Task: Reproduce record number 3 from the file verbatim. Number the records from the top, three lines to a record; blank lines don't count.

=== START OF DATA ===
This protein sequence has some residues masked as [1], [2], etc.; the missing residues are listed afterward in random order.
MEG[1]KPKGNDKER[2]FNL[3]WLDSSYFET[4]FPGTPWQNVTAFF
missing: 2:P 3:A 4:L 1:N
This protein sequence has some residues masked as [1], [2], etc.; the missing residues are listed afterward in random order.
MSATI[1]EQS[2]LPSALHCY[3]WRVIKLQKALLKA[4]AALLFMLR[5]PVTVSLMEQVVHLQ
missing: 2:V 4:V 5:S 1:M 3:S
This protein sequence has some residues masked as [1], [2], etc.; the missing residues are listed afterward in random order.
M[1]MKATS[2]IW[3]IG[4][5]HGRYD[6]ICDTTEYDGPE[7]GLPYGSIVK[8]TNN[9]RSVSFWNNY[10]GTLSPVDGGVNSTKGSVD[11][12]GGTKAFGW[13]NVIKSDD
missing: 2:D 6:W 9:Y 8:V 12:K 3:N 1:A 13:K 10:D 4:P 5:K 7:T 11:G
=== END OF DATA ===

This protein sequence has some residues masked as [1], [2], etc.; the missing residues are listed afterward in random order.
M[1]MKATS[2]IW[3]IG[4][5]HGRYD[6]ICDTTEYDGPE[7]GLPYGSIVK[8]TNN[9]RSVSFWNNY[10]GTLSPVDGGVNSTKGSVD[11][12]GGTKAFGW[13]NVIKSDD
missing: 2:D 6:W 9:Y 8:V 12:K 3:N 1:A 13:K 10:D 4:P 5:K 7:T 11:G